• Finally, goal number four is to lose less than the index when the S&P suffers large declines. Because most of our shareholders also own other mutual funds, and those funds tend to look more like the S&P 500 than Oakmark does, we want to make sure we aren’t our shareholders’ biggest problem when the rest of their portfolio is losing money.

A look at our record is encouraging. Since the Fund’s inception in 1991, we have more than doubled the increase in the S&P 500 and the Russell 1000 Value Indexes, as well as increasing inflation adjusted capital by more than 20-fold (Chart 1). Although we don’t focus on recent performance because market cycles can overwhelm our stock picking, we have also outperformed both indexes as well as inflation over the past one, three and five years (Chart 2). Finally, there have been six years since we started Oakmark when the S&P 500 had a negative return. Oakmark lost less in five of those six years, with a median outperformance of 6 percentage points (Chart 3).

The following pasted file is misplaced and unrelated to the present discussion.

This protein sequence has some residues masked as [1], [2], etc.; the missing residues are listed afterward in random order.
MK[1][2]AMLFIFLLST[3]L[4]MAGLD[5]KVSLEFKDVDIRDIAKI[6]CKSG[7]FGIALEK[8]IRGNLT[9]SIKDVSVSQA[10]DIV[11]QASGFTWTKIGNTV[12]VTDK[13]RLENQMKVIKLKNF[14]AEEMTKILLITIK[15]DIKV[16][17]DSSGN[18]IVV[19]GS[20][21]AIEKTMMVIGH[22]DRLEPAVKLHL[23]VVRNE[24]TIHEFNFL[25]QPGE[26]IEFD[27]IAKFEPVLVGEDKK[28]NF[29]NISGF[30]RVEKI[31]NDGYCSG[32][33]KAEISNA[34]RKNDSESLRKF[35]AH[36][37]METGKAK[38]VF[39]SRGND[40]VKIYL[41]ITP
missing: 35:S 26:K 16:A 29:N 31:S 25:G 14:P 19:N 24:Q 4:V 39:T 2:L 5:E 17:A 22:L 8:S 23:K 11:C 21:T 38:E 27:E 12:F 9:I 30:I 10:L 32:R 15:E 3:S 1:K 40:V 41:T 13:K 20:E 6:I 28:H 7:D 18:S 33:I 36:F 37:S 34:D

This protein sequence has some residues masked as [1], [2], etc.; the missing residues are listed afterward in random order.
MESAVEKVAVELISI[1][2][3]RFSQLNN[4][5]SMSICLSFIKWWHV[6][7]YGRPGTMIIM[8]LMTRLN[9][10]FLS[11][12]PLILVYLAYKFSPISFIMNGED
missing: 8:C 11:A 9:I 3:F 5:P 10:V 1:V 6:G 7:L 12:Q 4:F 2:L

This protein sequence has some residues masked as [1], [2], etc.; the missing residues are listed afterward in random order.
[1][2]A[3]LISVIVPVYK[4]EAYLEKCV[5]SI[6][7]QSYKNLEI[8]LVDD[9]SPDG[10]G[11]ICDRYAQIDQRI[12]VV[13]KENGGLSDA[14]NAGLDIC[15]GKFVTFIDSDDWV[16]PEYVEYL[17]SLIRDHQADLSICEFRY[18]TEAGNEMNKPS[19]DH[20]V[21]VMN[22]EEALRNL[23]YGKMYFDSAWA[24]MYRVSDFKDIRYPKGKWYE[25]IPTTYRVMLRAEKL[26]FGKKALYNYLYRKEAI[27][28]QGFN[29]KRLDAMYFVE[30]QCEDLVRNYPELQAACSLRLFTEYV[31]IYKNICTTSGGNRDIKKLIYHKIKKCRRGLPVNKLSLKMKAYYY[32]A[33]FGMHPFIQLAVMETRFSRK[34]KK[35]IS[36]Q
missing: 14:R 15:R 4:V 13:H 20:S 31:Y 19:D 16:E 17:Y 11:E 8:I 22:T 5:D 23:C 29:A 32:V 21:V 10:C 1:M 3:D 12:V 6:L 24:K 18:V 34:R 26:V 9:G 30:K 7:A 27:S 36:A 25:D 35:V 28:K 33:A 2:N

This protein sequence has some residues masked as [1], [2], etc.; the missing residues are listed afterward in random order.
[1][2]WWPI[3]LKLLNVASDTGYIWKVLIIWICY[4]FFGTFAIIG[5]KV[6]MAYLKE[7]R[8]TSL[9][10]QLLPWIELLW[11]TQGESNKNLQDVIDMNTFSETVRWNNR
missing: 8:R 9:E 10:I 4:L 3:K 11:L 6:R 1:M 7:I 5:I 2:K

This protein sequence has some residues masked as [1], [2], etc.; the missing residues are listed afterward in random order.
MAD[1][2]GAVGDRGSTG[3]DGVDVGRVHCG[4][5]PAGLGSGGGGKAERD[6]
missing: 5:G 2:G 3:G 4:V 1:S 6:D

Focused on our shareholders
Two months into the new year, we are already frustrated because we are trailing the S&P 500, up only 4% versus up 7%. (I somewhat jokingly say that we would have preferred to have “saved” some of our late 2023 outperformance and applied it to 2024!) When the Russell Growth outperforms the Russell Value by 6 percentage points, as it has so far in 2024, and we own primarily traditional value, it is no surprise we are lagging. But, although a 7% return is clearly better than 4%, making 4% in two months is not too shabby, and is a good absolute return when inflation over those two months was about 0.5%.